Written by Andrew Ottoson Tuesday, 25 August 2009 14:04
Watching film is a big part of a professional coach’s life, but if I were Denver Broncos head coach Josh McDaniels, I’d burn the tape of the preseason opener against San Francisco and bump Twister, Backdraft or The Day After Tomorrow to the top of the Netflix queue.
Through two preseason games, Denver’s pass offense has looked about as shaky as the original Tacoma Narrows bridge. When that run offense lines up against that run defense in practice, every play probably looks like the Hindenburg crashing into the Titanic.
If the people of Denver had got their collective post-game wish, the flight home from San Francisco would have included a South Pacific stopover—some nice place where Kyle Orton could enjoy a sun-bleached banishment and a lifetime of talking to volleyballs.
Then again, if the people of Denver had got their wish, McDaniels might at this moment be breathing through holes in the top of a FedEx crate addressed to that weirdo island from Lost.
But, as Woody Paige wrote in the Denver Post, “at least Josh, by gosh, didn't lose at home in the exhibition opener to the Seahawks or the Texans, as the Chargers' and Chiefs' coaches did.”
Paige’s view is that even if the AFC West is the worst division in the NFL right now, these teams will almost have to be better than they were last year. Hopefully. Maybe.
“Not one of the four teams finished above .500. The AFC Worst's combined record was 23-41. Surely the Raiders, the Chiefs and the Chargers will win more games, and McDaniels says those who pick the Broncos to win fewer are wrong,” Paige wrote. “It's quite possible the four old AFL rivals will split their division games (3-3), and the AFC West champion will have to win nine.”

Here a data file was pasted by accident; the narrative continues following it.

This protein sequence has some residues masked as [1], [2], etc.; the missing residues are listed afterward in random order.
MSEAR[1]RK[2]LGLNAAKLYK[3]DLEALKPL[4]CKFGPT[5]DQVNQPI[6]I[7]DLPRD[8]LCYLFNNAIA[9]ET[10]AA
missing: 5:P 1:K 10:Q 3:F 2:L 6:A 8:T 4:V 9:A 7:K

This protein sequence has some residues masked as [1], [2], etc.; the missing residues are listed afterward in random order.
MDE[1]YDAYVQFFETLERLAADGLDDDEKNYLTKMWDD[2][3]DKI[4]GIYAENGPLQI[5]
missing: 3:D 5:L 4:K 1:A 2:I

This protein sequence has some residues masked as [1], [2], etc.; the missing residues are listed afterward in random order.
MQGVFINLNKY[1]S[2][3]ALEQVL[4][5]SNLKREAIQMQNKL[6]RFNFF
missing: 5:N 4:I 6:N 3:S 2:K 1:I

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Of the people I know who follow the AFC West closely, most believe San Diego is the likeliest playoff team in the division. It seems like a safe pick for at least three reasons on top of the 5-1 division record they posted last year:
One, the Chargers had the best defense in the West, both in terms of yards allowed and points allowed.
Two, San Diego scored by far the most points per game in the AFC last year, and only Denver’s (presently broken) offense rattled off more yardage among division teams.
Three, San Diego has the only quaterback with a history of vindicating himself against divisional opponents.
Head-to-head against Kansas City newcomer Matt Cassel last October, Philip Rivers threw for three touchdowns. Cassel threw no scores and one interception, and San Diego positively crushed New England, 30-10.
Cassel got some revenge against the Broncos at home the next week and played well against the Raiders late in the year, but his ability to perform in rivalry games in the hostile environments he’ll face this fall is unknown. His passing numbers with the Chiefs will not be in the same stratosphere as his numbers with the Patriots. But regardless of the strength of the systems and players around him, Cassel will bring credibility to the quarterback position—and a quarterback with credibility impacts the effectiveness of the ground offense, too.
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It’s not like Rivers or the Chargers have a stranglehold on the division—they finished 8-8. They were just the last ones standing after a season-long disaster movie.
Having the highest draft pick—and having made the most it with Tyson Jackson (*cough* Heyward-Whaaaat? *cough*)—the Chiefs look like the most improved team in the AFC West.
If San Diego stumbles—and it wouldn’t be the first time if they do—the Chiefs can make the leap from worst to first in this division. I’m just glad I don’t have to watch every game.